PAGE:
While appearing to be tantalisingly close, Scott Morrison confirmed on Thursday Australia wasn’t pursuing a strategy to eliminate the novel coronavirus from the country.
The prime minister stressed it wasn’t a move he was willing to take in order to protect the nation’s already badly-damaged economy.
“The eradication pathway involves an approach which would see even more economic restrictions than are currently in place and that is not seen to be, a wise, in our view, trade-off in how we are managing the two crises that we are facing, the economic one and of course the health one,” he told reporters.
Yet for Professor Archie Clements, an epidemiologist at Curtin University, he believes there’s no need for a so-called eradication strategy as Australia’s current measures will achieve the same results anyway.
“I think [eradication] is something Australia will achieve whether the prime minister says it or otherwise,” he told Yahoo News Australia.
The federal government is instead pursuing a suppression strategy, which Mr Morrison insisted is “the right plan for Australia”.
Prof Clements agrees, saying it is the correct route in tackling the outbreak in a proportionate way.
“Epidemic 101 says any response to the epidemic has to be proportionate to the health consequences of the epidemic and the risks associated with any decisions so I’m comfortable Australia has taken a proportionate approach,” he said.
Prof Clements said Australia may even look back once the pandemic is over and thinks there were elements of the restrictions that didn’t need to be as stringent as they have been.
“I think in the aftermath when we do the post-mortem on the epidemic we may ask ourselves ‘did we go too far? Did we go too hard?’ Were the social measures warranted given the scale of the problem?’”
Chief Medical Officer Brendan Murphy said a major part of the current suppression strategy was to ensure each state’s reproductive rate – the number of infected people who pass the virus on – was kept below one per cent.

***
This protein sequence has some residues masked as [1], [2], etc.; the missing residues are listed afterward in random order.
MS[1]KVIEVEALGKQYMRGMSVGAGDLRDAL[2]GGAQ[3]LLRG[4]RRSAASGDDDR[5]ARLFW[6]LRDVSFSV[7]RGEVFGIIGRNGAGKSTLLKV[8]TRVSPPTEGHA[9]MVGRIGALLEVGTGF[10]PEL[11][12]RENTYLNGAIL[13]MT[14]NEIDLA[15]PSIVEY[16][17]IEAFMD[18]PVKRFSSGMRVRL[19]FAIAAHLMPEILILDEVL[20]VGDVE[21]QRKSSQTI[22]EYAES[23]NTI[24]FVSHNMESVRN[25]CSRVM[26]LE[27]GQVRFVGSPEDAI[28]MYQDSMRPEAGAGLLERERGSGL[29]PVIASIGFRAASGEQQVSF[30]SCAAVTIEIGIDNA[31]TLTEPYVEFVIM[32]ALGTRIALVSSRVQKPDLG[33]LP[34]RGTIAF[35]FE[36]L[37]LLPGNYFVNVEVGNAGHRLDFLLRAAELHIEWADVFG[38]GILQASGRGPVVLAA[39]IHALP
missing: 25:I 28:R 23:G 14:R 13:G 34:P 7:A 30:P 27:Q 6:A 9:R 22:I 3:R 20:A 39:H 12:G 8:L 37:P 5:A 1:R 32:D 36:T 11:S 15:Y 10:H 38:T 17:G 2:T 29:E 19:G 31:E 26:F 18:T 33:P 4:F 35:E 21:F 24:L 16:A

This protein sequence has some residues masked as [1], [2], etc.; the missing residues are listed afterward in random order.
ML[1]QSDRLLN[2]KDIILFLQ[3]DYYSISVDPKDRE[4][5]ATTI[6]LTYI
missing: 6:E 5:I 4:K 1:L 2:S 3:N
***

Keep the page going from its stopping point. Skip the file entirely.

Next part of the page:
With the exception of Tasmania following its recent hospital cluster, all states and territories are currently succeeding in keeping that figure “well under” one per cent, Prof Clements said.
Australia is currently averaging about 40 new cases daily and that figure appears to be lowering even further.
This current rate is being achieved by what is effectively a lockdown, where public gatherings are limited to two, restaurants, cafes and bars are limited to takeaway only and people can only leave their homes for limited reasons or face the prospect of hefty on-the-spot fines.
New Zealand’s strategy similar to Australia’s, expert says
New Zealand is a country which has been pursuing eradication, and while managing to keep numbers extremely low, it has so far failed to eradicate the virus with a more stringent lockdown than Australia implemented in late March.
Mr Morrison said Australia’s current, less stringent strategy has so far managed to “get as good if not a better outcome” than New Zealand.
Prof Clements believes while New Zealand is implementing stricter social distancing rules, Australia and New Zealand’s responses aren’t too dissimilar “on face value” and some variances are down to “semantic differences”.
The prime minister told ABC’s 7.30 on Thursday night that chasing eradication was a dangerous game as “it’s very elusive”.
“The costs to those livelihoods are very significant, with no real clear additional benefit, at least from the evidence we’re getting at the moment.
“You can win the health war and lose the economic war, but you’ve got to deal with both of them at the same time.”
Mr Morrison echoed the sentiments of Professor Tony Blakely, an epidemiologist from the University of Melbourne, who earlier this month stressed there was a “low chance of success” if the government pursued elimination.
Yet with the results currently being produced, rates of infection could ultimately lead to something close to eradication from the current suppression strategy.
Australia’s success even prompted Federal Health Minister Greg Hunt to boast earlier this week any country in the world would willingly swap places with Australia at this stage.
“It's quite possible we could eradicate the virus in some parts of the country,” Prof Murphy said on Thursday.
Prof Clements said the current testing, tracing and isolation measures alongside social distancing, which according to Mr Morrison will be ramped up in the coming weeks, will allow Australia to eradicate the virus.
“What we’re heading for is extinction of the epidemic through suppression rather than aggressively finding every last case,” he told Yahoo News Australia
But Prof Murphy said if that was achieved, the country could not rest on its laurels as there would still be the potential for asymptomatic cases to be spreading the virus.
He did admit, however, that achieving eradication would be “fantastic” for Australia.
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